Winter 2021 Wednesday Lecture Series
The Power of Mythology: Stories, Belief and Civilization
ran from Wednesday, January 13 to March 17, 2021 – 10:00am to 12:00 noon
Coordinator and Presenter: Dr. David Chandross, Scholar in Residence at Ryerson University
In this course we will learn about the great mythologies in history and how they impact our lives. Myths can take the form of ideas in social media and often supersede rational thought, taking the form of racism, evangelical movements, social media memes, religious movements, cults and social revolutions. Many myths are deeply embedded in our minds and may even be genetically determined based on the ideas of Carl Jung and his archetypes. Mythology shapes society and our behaviours to this date and form the basis of great novels, video games and spiritual practice. Understanding our own mythologies and those of others can form the basis of seeing life in a whole new way.
Warning Some of the content in this course is of a graphic violent or sexual nature. Mythology encompasses ideas related to all aspects of life. If you are uncomfortable with depictions of violent or sexual acts which are contained in mythology from around the world over history, you may find this course disturbing.
January 13: Defining Mythology, Ancient Greek Myths –What does mythology constitute as a discipline? Are religions mythological? The ancient Greeks are the example of mythology that forms the basis of Western civilization.
Jan 20: Celtic and Druid History, Carl Jung – Celtic mythology and religion ruled all of Europe for thousands of years, from the Gauls to the Irish. Carl G. Jung, a former student of Freud, broke from him and founded the field of ‘transpersonal psychology’.
Jan 27: Norse Myths –From Thor to Odin and Ymir, the days of the week we use now are named for these gods of the ‘Danes’. The ancient Norsemen feared a coming battle called Ragnorok in which the powers of good will be tested and has not yet come. .
February 3: George Steiner, The Power of Symbols, African Myths –George Steiner is a literary scholar who describes a myth as the prevalent historical, explanatory, religious and sensory whole of a society. In the second part of this talk we discuss the myths of the 700 nations which we now call Africa.
February 10: Hawaii and Mythology –The Micronesian and Hawaiian islands provide a view of the world that is mysterious and rich with symbols we use every day in modern life. . We also discuss the work of archeologist/anthropologist Graham Hancock who states that the use of psychedelic drugs from plants such as Datura shaped not only all early religion, but entire civilizations.
February 17: Aboriginal Myths of North America– The Cree, Sioux, Haida, Hopi and a hundred other nations of North America have lived here for 10,000 years. In this session we will listen to the words of first nations elders as they recount creation, the meaning of the Great Lakes (water walkers) and the final days where the white man must give up his guns and enter the ‘shaking tent’.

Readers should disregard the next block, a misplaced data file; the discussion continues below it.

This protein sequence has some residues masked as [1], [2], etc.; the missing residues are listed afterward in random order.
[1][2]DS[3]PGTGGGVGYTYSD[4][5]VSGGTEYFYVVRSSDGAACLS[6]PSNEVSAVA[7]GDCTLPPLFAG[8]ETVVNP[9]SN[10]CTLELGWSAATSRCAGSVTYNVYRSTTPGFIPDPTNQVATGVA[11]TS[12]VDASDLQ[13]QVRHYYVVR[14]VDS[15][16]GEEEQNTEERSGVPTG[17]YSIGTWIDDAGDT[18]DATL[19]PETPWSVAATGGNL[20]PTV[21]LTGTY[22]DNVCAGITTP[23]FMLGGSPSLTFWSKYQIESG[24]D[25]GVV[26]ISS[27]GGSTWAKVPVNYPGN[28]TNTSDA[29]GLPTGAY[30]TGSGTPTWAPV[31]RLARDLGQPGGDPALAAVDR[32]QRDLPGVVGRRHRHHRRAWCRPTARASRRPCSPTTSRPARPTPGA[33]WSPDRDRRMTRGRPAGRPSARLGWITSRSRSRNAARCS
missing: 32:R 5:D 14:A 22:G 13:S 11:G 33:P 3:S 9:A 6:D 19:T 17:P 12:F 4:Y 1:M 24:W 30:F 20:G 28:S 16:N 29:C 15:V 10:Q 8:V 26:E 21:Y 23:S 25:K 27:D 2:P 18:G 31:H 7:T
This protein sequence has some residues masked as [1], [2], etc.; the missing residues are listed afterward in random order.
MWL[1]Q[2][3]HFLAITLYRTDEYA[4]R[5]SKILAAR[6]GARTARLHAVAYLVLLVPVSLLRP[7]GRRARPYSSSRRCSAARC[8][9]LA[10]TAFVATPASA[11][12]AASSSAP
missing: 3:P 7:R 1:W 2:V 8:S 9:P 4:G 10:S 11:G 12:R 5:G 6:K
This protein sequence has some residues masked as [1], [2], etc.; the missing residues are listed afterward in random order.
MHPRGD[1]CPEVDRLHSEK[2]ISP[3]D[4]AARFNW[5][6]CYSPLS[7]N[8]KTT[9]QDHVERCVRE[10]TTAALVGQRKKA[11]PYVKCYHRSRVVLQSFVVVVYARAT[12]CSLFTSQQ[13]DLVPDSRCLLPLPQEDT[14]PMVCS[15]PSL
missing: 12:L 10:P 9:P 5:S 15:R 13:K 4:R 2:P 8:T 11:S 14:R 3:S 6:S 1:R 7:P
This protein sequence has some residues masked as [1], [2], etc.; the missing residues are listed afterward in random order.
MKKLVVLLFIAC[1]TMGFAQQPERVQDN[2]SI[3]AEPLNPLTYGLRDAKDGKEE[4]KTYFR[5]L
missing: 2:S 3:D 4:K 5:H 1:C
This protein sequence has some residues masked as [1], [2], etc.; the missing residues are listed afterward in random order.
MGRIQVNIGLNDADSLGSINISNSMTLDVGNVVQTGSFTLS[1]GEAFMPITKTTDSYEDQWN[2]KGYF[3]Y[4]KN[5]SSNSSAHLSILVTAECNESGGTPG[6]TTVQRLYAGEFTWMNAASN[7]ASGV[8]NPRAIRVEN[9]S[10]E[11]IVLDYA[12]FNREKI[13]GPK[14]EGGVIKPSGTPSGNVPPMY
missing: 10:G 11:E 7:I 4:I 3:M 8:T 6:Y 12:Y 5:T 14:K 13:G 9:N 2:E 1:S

February 24: Joseph Campbell –Joseph Campbell’s ‘Hero with a Thousand Faces’ and other great works describe the role of mythology in our lives.
March 3: Vivency, Chinese Mythology –Chinese, Japanese, Korean and Vietnamese mythology all refer to alchemy and a relationship with nature that is not seen in Western literature (myths are considered to be a form of literature, albeit verbal or visual in many cases). Asian culture of Japan and China in particular, have rich mythologies which appear in Tai Chi, Kung Fu and modern philosophy such as Zen today.
March 10: Dystopian Literature and Post Modern Mythology –In this session we explore the idea of dystopia and how it resonates with all mythologies over time.
March 17: The Ascent of Consciousness – Biocentrism, complexity theory and the Many Worlds theory of quantum mechanics now provide a rich framework for understanding reality and take us far beyond stories and into the deep experiential world of Ramakrishna and David Bohm’s ‘Implicit Order’.
Transpersonal Coaching. (For an easier, ad-free read, download the pdf.)
Meaning of the snake in the ancient Greek world. (Again, download the pdf.)
Of note, in the conclusion, the author states: In the previous pages, I have tried to highlight a function which looks to me ubiquitous in relation with the snake, that of a guardian animal broadly understood. An animal which becomes a facilitator upon interaction with able human or divine agents in moments of transition. Snakes in ancient Greece guard the sacred and its access points, whether trees in misty lands, oracles in the centre of the earth, the acropolis, streams of water, or the plant of immortality. The sacredness that it protects and to which it gives access is one of a chthonic type. All what the snake stands for and the source of its power revolves around primordial Gaia, the first which came to existence after Chaos in Hesiod’s imagery.
There are numerous books, articles, and TED talks and other video reference materials on the gods and goddesses of Greek Mythology that may interest attendees.
Researcher/Committee Contact and Chair: Pamela Guy